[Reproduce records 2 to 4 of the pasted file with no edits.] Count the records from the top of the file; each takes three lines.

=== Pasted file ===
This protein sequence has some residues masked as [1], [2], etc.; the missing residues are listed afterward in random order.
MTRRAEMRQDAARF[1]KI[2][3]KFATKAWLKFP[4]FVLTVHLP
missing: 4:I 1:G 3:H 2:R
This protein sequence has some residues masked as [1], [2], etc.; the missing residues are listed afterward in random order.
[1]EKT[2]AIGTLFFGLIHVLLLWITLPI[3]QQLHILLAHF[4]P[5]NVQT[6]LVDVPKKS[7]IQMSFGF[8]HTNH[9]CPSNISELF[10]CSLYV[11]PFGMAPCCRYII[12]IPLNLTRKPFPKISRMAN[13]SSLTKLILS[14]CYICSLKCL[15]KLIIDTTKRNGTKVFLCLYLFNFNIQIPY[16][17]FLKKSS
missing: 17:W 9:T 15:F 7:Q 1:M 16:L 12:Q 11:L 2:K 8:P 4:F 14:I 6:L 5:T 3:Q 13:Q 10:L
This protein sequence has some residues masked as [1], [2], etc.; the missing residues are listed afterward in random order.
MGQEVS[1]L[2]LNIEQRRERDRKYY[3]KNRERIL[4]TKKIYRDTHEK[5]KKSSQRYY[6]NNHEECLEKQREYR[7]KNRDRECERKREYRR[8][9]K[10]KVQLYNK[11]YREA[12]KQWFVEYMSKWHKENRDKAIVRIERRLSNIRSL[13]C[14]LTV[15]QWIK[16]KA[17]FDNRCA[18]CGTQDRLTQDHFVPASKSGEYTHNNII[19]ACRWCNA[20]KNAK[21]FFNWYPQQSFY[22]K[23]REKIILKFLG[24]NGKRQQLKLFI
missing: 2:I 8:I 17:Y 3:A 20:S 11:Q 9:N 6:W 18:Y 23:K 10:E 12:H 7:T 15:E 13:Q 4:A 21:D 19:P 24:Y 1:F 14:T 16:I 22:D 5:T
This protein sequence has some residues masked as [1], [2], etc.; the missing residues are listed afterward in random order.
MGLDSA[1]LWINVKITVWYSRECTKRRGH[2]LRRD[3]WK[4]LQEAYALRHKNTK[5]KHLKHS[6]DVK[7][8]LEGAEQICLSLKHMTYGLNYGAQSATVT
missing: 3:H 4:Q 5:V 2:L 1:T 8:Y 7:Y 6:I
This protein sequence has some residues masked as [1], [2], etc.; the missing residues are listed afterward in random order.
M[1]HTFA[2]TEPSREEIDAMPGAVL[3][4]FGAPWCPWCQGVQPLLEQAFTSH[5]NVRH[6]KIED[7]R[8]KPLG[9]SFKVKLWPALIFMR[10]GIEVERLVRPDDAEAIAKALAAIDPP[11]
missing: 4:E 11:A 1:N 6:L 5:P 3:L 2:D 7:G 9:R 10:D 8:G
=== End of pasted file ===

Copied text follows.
This protein sequence has some residues masked as [1], [2], etc.; the missing residues are listed afterward in random order.
[1]EKT[2]AIGTLFFGLIHVLLLWITLPI[3]QQLHILLAHF[4]P[5]NVQT[6]LVDVPKKS[7]IQMSFGF[8]HTNH[9]CPSNISELF[10]CSLYV[11]PFGMAPCCRYII[12]IPLNLTRKPFPKISRMAN[13]SSLTKLILS[14]CYICSLKCL[15]KLIIDTTKRNGTKVFLCLYLFNFNIQIPY[16][17]FLKKSS
missing: 17:W 9:T 15:F 7:Q 1:M 16:L 12:Q 11:L 2:K 8:P 4:F 14:I 6:L 5:T 3:Q 13:Q 10:L
This protein sequence has some residues masked as [1], [2], etc.; the missing residues are listed afterward in random order.
MGQEVS[1]L[2]LNIEQRRERDRKYY[3]KNRERIL[4]TKKIYRDTHEK[5]KKSSQRYY[6]NNHEECLEKQREYR[7]KNRDRECERKREYRR[8][9]K[10]KVQLYNK[11]YREA[12]KQWFVEYMSKWHKENRDKAIVRIERRLSNIRSL[13]C[14]LTV[15]QWIK[16]KA[17]FDNRCA[18]CGTQDRLTQDHFVPASKSGEYTHNNII[19]ACRWCNA[20]KNAK[21]FFNWYPQQSFY[22]K[23]REKIILKFLG[24]NGKRQQLKLFI
missing: 2:I 8:I 17:Y 3:A 20:S 11:Q 9:N 6:W 18:Y 23:K 10:E 12:H 7:T 15:E 13:Q 4:A 21:D 19:P 24:Y 1:F 14:T 16:I 22:D 5:T
This protein sequence has some residues masked as [1], [2], etc.; the missing residues are listed afterward in random order.
MGLDSA[1]LWINVKITVWYSRECTKRRGH[2]LRRD[3]WK[4]LQEAYALRHKNTK[5]KHLKHS[6]DVK[7][8]LEGAEQICLSLKHMTYGLNYGAQSATVT
missing: 3:H 4:Q 5:V 2:L 1:T 8:Y 7:Y 6:I